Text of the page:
Tutorial
Color Replacement in Photoshop CS
Page 4 of 4

And now it's time for the tricky part. This horse, being a fur-bearing critter, gives us some scraggly edges to deal with, specifically in the tail and mane areas. So now we'll go in and add pressure sensitivity to our brush Size as well as our Tolerance.

[an error occurred while processing this directive]Going over the tail lightly and trying to follow its general contours, I wind up with something like this after six strokes. If I study it later, I'm sure I'll find a few areas that I'll need to clean up a bit, but, on the whole, I'm pretty satisfied.



So that leaves just the mane. This is another trouble spot because it's slightly blurry around the fringes and also blends pretty well with the dry brush background of the image. I gave it a once over with the same settings I used for the tail but was unhappy with the results. The effect was a bit too subtle. So, instead, I'm changing the Mode back to "Color" and hitting it again. Otherwise, I'm using all the same settings as in the previous step. And the result is much better, even if it does look a bit painted.



So all that's left now is a slight amount of touchup. This whole exercise has been fairly sloppy. In other words, there hasn't been much of a need to take care around the more complex areas because the tool itself handles most of the problems for us. Nevertheless, I will go back and fill in some details that I think were missing. For example, some of the edges on the animal were a bit sloppy. Some of the detail was lost in the tail area. Etc. So for my final few strokes, I'll leave the tool in "Color" mode and add in a little extra color where I think it's needed. Nothing major, but just paying a little more attention to the individual strands, but also careful not to overdo things. Even with a purple horse, there are limits to what a viewer will accept. And what I mean by that is that you want to be careful not to add in too much saturation where it's not called for or too much luminance where there wouldn't be any, such as in the shaded areas of the horse. If you don't have the kind of vibrancy you were expecting, it's not that big a deal. The effect is still there. But, if you want more, you should adjust the image overall when you're finished, or just make a few touches here and there to bring out details where you want them. And hopefully, when you're done, you'll wind up with something like this, something that carries out the effect but that nevertheless maintains the qualities of the composition as a whole, particularly contrast and lighting conditions.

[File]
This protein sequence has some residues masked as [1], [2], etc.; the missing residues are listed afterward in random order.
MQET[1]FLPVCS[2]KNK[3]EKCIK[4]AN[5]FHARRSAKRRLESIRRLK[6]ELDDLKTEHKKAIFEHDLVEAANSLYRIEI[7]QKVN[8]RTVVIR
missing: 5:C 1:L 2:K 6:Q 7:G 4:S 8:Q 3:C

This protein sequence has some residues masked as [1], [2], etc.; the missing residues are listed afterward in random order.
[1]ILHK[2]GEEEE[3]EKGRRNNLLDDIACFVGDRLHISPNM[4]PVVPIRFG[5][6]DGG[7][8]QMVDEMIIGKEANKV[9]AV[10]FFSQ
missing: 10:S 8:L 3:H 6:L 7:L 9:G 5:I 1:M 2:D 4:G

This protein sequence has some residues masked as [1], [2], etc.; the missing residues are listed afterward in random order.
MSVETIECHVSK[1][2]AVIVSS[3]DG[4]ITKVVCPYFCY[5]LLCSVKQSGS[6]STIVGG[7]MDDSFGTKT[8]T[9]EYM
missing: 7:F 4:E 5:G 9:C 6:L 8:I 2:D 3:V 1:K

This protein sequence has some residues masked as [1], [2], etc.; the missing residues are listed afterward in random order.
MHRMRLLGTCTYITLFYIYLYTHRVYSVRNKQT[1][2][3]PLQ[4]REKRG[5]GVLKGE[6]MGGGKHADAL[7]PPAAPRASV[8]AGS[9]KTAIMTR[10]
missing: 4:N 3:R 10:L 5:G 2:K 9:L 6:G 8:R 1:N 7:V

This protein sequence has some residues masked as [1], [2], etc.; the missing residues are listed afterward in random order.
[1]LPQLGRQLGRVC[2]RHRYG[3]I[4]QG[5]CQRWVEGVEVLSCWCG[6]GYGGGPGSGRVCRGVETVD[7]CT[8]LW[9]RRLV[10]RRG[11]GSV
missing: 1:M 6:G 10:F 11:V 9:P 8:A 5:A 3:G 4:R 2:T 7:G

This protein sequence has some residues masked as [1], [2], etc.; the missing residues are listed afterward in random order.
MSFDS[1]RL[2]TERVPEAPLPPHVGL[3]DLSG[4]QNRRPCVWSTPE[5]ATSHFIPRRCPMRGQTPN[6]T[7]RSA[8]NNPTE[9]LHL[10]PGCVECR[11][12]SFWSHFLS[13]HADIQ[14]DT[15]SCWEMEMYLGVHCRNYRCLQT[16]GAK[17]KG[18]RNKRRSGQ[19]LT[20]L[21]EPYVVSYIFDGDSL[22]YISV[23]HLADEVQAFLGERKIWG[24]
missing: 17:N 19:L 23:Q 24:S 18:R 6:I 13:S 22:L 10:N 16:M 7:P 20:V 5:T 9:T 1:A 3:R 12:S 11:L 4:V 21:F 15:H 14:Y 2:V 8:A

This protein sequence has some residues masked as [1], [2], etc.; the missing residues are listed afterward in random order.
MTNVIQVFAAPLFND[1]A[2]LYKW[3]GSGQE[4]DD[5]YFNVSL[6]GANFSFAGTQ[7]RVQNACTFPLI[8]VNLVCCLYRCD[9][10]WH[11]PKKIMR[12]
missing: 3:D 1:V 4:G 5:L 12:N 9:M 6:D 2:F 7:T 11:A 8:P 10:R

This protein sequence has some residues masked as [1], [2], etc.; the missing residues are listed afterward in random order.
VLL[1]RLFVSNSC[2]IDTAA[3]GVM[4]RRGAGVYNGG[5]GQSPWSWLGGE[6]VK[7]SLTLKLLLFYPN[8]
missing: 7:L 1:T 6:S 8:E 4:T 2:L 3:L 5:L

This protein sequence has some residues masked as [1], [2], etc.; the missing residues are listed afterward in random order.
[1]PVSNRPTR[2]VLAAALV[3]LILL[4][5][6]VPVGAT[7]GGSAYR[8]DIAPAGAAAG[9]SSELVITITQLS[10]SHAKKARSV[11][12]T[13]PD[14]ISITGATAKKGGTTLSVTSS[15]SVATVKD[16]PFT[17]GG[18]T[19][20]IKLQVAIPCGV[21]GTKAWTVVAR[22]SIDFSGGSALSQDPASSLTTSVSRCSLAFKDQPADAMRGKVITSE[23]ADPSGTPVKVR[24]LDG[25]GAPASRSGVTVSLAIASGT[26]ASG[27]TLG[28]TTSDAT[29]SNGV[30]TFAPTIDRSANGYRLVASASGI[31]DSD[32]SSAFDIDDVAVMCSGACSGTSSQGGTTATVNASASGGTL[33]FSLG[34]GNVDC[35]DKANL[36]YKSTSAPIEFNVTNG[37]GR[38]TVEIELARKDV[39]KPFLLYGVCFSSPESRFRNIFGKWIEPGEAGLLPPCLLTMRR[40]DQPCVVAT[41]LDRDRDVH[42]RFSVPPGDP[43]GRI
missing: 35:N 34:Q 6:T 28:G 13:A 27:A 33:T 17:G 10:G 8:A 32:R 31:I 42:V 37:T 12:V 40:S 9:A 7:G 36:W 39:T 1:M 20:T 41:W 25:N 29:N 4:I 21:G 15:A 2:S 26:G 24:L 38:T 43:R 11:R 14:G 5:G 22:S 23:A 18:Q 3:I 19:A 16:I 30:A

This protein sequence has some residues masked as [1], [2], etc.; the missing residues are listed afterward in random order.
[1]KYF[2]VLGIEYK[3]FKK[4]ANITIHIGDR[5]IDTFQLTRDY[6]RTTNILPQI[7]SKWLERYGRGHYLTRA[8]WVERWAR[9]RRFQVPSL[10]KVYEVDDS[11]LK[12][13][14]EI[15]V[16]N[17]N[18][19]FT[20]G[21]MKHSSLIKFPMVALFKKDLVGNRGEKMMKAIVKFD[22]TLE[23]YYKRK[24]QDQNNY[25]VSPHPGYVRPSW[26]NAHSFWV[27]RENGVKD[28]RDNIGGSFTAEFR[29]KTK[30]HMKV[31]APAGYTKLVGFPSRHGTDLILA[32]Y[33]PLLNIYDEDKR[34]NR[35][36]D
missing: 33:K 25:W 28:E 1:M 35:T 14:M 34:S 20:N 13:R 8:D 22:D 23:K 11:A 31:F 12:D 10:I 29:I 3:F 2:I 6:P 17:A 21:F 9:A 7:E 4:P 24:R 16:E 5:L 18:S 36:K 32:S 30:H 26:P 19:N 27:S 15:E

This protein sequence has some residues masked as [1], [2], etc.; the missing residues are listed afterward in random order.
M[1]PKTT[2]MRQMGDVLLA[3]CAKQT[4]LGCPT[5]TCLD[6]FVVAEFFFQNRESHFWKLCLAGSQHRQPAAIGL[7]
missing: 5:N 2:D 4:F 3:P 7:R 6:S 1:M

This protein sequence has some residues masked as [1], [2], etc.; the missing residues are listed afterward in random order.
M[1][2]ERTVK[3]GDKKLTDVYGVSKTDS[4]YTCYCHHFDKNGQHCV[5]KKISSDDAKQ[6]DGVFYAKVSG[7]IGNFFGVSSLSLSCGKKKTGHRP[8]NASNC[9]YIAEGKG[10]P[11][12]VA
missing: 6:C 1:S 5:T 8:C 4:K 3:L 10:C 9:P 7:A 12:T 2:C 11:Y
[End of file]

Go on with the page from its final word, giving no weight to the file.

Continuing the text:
So that's it for the Replace Color tool. We'll move on to other new features in Photoshop CS in the coming weeks. If you have any questions, be sure to visit me in the Adobe Photoshop forum here.


Contact the author: Dave Nagel is the editor and producer of Creative Mac and Digital Media Designer; host of several World Wide User Groups, including Synthetik Studio Artist, Adobe Photoshop, Apple DVD Studio Pro, Mac OS, Adobe InDesign, Corel Painter, Creative Mac and Digital Media Designer; and executive producer of the Digital Media Net family of publications. You can reach him at dnagel@digitalmedianet.com.




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